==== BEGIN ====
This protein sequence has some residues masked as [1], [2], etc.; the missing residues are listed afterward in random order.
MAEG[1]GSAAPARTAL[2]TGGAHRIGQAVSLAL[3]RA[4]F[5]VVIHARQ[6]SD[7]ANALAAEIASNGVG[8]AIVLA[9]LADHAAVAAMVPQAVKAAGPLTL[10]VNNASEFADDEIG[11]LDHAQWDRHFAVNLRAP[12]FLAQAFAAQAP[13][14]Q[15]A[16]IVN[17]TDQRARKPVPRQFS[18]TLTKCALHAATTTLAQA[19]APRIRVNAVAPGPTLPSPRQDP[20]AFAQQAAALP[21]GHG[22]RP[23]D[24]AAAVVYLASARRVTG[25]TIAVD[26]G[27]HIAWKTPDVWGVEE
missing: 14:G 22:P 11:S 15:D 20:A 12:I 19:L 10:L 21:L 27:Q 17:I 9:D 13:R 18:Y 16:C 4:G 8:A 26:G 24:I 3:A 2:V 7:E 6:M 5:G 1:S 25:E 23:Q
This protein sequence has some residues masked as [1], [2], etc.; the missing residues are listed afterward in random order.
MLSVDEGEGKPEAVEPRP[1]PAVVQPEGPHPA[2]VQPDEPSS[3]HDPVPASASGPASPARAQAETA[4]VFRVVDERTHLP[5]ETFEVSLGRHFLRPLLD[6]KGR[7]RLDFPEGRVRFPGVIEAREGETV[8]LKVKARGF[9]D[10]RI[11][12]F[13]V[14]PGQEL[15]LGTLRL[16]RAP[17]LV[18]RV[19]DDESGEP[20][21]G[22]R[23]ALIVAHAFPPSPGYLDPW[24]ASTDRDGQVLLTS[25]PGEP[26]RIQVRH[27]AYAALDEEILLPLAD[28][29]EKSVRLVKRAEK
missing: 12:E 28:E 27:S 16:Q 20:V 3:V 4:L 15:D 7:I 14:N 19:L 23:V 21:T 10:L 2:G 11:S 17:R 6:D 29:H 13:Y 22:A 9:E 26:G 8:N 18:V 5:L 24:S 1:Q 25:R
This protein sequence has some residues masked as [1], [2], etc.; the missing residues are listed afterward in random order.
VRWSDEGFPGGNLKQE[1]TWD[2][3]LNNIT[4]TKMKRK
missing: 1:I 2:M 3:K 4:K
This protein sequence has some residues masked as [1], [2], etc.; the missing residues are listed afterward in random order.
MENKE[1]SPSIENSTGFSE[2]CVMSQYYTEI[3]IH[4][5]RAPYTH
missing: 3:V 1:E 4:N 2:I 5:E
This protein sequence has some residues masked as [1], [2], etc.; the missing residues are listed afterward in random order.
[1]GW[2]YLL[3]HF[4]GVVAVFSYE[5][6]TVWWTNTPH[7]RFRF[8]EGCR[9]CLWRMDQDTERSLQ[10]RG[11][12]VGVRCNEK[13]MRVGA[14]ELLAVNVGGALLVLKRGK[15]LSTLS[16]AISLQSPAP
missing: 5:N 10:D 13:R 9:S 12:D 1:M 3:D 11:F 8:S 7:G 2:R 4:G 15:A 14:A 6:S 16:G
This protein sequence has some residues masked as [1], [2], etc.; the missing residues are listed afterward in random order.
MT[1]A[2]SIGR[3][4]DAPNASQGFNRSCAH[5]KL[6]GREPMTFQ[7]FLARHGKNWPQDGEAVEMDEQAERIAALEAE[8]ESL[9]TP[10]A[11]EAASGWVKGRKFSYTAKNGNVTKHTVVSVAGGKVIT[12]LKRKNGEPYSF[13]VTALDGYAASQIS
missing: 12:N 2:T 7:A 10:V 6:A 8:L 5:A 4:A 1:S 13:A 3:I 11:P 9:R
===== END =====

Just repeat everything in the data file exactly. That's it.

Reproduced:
This protein sequence has some residues masked as [1], [2], etc.; the missing residues are listed afterward in random order.
MAEG[1]GSAAPARTAL[2]TGGAHRIGQAVSLAL[3]RA[4]F[5]VVIHARQ[6]SD[7]ANALAAEIASNGVG[8]AIVLA[9]LADHAAVAAMVPQAVKAAGPLTL[10]VNNASEFADDEIG[11]LDHAQWDRHFAVNLRAP[12]FLAQAFAAQAP[13][14]Q[15]A[16]IVN[17]TDQRARKPVPRQFS[18]TLTKCALHAATTTLAQA[19]APRIRVNAVAPGPTLPSPRQDP[20]AFAQQAAALP[21]GHG[22]RP[23]D[24]AAAVVYLASARRVTG[25]TIAVD[26]G[27]HIAWKTPDVWGVEE
missing: 14:G 22:P 11:S 15:D 20:A 12:I 19:L 10:L 21:L 27:Q 17:I 9:D 13:R 18:Y 16:C 4:G 8:A 26:G 24:I 3:A 2:V 7:E 6:M 5:G 1:S 25:E 23:Q
This protein sequence has some residues masked as [1], [2], etc.; the missing residues are listed afterward in random order.
MLSVDEGEGKPEAVEPRP[1]PAVVQPEGPHPA[2]VQPDEPSS[3]HDPVPASASGPASPARAQAETA[4]VFRVVDERTHLP[5]ETFEVSLGRHFLRPLLD[6]KGR[7]RLDFPEGRVRFPGVIEAREGETV[8]LKVKARGF[9]D[10]RI[11][12]F[13]V[14]PGQEL[15]LGTLRL[16]RAP[17]LV[18]RV[19]DDESGEP[20][21]G[22]R[23]ALIVAHAFPPSPGYLDPW[24]ASTDRDGQVLLTS[25]PGEP[26]RIQVRH[27]AYAALDEEILLPLAD[28][29]EKSVRLVKRAEK
missing: 12:E 28:E 27:S 16:Q 20:V 3:V 4:L 15:D 7:I 14:N 19:L 23:V 21:T 10:L 2:G 11:S 17:R 6:D 29:H 13:Y 22:A 9:E 26:G 8:N 18:V 5:L 24:S 1:Q 25:R
This protein sequence has some residues masked as [1], [2], etc.; the missing residues are listed afterward in random order.
VRWSDEGFPGGNLKQE[1]TWD[2][3]LNNIT[4]TKMKRK
missing: 1:I 2:M 3:K 4:K
This protein sequence has some residues masked as [1], [2], etc.; the missing residues are listed afterward in random order.
MENKE[1]SPSIENSTGFSE[2]CVMSQYYTEI[3]IH[4][5]RAPYTH
missing: 3:V 1:E 4:N 2:I 5:E
This protein sequence has some residues masked as [1], [2], etc.; the missing residues are listed afterward in random order.
[1]GW[2]YLL[3]HF[4]GVVAVFSYE[5][6]TVWWTNTPH[7]RFRF[8]EGCR[9]CLWRMDQDTERSLQ[10]RG[11][12]VGVRCNEK[13]MRVGA[14]ELLAVNVGGALLVLKRGK[15]LSTLS[16]AISLQSPAP
missing: 5:N 10:D 13:R 9:S 12:D 1:M 3:D 11:F 8:S 7:G 2:R 4:G 15:A 14:A 6:S 16:G
This protein sequence has some residues masked as [1], [2], etc.; the missing residues are listed afterward in random order.
MT[1]A[2]SIGR[3][4]DAPNASQGFNRSCAH[5]KL[6]GREPMTFQ[7]FLARHGKNWPQDGEAVEMDEQAERIAALEAE[8]ESL[9]TP[10]A[11]EAASGWVKGRKFSYTAKNGNVTKHTVVSVAGGKVIT[12]LKRKNGEPYSF[13]VTALDGYAASQIS
missing: 12:N 2:T 7:A 10:V 6:A 8:L 5:A 4:A 1:S 13:A 3:I 11:P 9:R